Maeve Dineen: All we want for Christmas is an autumn Budget
THESE days it is all about thinking smart. We need to believe that the Government is responding to challenges in an imaginative way.
This is why I was pleased to see that Public Reform Minister Brendan Howlin signalled in his Budget speech that we may have seen the last December Budget ever.
In a press conference later the same evening, Mr Howlin suggested that future Budgets may well be held in October and signalled that he wants a lot more pre-Budget discussion – although he fears we lack the "political maturity".
An October Budget would be music to the ears of almost every retailer in the country, although a spring Budget – like they have in Britain – might be even better.
There are arguments for both an autumn or a spring Budget – but no good arguments for a December announcement that saps consumer morale ahead of the main shopping season.
An autumn Budget would certainly chime better with the financial year (which former finance minister Charlie McCreevy sensibly brought into line with the calendar year).
It would also appear to be closer to the European system of so-called 'semesters', to which we will all have to get used in the years ahead.
The disadvantages are that it would still not be too distant from Christmas.
By the time the Dail reconvened after its lengthy break, we would already be close to Christmas. It is difficult to see how there can be the sort of debate that Mr Howlin says he wants, a full-blown Budget and a decent interval until Christmas.
A spring Budget, on the other hand, would interrupt the peak-selling season. While December remains the most profitable month for retailers, it is followed by the fallow months of January and February. The peak-selling season remains the three-month period from March through to June.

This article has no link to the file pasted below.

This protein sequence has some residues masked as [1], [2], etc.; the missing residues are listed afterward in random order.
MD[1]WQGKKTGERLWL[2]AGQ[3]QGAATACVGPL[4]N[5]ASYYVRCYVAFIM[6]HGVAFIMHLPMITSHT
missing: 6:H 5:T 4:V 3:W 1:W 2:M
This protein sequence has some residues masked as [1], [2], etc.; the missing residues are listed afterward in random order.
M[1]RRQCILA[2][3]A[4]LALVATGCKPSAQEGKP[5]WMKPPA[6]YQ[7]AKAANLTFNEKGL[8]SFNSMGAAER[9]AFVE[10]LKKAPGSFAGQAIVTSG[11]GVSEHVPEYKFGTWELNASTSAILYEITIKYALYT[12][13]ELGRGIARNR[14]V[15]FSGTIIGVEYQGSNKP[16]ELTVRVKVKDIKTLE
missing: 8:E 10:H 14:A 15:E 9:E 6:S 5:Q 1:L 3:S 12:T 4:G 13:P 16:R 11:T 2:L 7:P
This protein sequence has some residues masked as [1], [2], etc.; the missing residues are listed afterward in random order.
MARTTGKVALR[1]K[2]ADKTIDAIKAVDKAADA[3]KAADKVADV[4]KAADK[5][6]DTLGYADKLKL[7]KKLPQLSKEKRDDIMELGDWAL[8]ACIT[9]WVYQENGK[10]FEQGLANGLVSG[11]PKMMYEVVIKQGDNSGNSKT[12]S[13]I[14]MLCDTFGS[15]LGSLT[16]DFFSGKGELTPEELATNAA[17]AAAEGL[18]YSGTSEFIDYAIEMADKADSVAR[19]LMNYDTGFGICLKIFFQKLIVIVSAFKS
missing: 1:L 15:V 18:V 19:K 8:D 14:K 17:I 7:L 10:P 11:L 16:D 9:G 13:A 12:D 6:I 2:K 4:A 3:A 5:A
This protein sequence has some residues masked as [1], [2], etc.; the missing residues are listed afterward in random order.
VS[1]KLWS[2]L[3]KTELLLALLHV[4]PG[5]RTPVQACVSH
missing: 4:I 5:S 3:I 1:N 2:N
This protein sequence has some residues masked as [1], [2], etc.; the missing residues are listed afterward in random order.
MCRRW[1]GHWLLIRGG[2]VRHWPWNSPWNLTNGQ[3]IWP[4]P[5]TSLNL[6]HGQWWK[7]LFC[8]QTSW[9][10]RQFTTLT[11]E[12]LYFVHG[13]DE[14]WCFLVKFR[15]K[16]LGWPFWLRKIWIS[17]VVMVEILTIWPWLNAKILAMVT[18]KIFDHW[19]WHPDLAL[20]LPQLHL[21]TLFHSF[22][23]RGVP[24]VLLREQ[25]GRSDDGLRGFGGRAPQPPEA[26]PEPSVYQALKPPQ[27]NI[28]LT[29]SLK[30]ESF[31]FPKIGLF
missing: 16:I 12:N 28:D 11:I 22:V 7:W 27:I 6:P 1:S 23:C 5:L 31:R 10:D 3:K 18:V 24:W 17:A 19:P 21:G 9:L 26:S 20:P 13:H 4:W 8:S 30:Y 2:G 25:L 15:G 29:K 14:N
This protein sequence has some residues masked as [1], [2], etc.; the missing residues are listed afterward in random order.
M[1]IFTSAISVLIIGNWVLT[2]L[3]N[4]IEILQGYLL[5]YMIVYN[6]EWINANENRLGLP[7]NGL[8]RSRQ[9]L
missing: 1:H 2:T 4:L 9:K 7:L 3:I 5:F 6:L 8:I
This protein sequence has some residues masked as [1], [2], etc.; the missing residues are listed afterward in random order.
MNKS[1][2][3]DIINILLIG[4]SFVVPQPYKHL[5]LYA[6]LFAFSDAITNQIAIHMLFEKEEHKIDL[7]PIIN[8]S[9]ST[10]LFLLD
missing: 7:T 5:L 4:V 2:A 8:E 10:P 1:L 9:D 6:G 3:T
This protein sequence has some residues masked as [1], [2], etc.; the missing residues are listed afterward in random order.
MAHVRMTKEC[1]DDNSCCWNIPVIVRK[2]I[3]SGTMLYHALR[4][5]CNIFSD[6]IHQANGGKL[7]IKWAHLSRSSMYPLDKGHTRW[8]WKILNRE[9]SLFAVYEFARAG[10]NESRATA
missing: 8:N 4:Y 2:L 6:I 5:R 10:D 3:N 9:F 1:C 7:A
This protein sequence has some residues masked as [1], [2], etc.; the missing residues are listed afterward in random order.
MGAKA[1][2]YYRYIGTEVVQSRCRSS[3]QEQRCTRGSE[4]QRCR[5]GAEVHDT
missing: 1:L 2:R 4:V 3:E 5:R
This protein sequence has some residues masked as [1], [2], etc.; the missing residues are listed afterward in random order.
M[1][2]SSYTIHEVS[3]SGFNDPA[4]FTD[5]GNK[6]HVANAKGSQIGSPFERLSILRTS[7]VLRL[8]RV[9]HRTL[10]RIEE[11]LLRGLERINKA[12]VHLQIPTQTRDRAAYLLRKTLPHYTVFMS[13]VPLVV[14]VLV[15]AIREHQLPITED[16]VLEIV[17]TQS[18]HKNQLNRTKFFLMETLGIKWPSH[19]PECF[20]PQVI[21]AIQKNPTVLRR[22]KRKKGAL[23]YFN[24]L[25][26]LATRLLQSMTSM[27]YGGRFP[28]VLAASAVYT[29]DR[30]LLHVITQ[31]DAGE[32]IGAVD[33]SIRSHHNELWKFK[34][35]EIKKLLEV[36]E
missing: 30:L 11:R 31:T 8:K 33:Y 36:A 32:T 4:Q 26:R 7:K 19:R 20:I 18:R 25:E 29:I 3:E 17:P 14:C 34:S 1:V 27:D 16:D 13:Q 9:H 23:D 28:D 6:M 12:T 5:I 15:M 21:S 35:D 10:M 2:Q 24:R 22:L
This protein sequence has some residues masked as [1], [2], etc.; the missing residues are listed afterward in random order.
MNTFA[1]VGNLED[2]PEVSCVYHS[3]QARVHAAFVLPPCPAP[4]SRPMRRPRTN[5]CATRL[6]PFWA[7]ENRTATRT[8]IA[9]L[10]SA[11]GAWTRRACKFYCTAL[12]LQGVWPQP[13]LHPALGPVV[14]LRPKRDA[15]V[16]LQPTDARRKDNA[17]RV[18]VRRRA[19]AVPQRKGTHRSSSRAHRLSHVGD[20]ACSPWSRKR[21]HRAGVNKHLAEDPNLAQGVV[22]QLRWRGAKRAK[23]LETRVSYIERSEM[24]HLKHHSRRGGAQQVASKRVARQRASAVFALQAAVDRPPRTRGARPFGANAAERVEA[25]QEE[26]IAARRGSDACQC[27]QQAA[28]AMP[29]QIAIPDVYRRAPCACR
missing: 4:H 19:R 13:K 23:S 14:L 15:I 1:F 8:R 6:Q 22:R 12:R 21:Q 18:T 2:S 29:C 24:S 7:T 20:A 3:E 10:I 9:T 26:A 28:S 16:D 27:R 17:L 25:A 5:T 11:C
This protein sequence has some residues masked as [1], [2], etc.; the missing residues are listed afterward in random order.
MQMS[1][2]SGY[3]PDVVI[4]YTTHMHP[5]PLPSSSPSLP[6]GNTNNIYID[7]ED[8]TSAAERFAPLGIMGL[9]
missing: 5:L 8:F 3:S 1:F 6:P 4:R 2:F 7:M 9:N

A spring Budget could potentially ruin this, although it seems to work in the UK.
The shape of future Budgets is as interesting as the timing. It seems that there will be fewer surprises and more discussion. That makes sense, although it remains to be seen how this will work in practice.
Powerful lobby groups, such as the pensions industry, already use their financial muscle to campaign endlessly against even the smallest changes to the rules.
Room for more discussion will undoubtedly work against reform in these fields but it will also protect us from some foolish excess as well.
The situation last Wednesday, when Michael Noonan was delivering a Budget without supplying crucial information to the Opposition, was clearly unacceptable and close to an abuse of the Dail.
There was every reason to feel sympathy with Fianna Fail's Michael McGrath as he jumped up and down to complain. Understanding a Budget is difficult enough without having to prepare some sort of response when key information is withheld.
It is all very well for the Government to claim that it wants real debate about budgetary measures, but actions speak louder than words.
That the speech went ahead without the information was an insult to democracy.
Opposition leaders were robbed of the chance to respond when it mattered.
Let's hope it is different next October.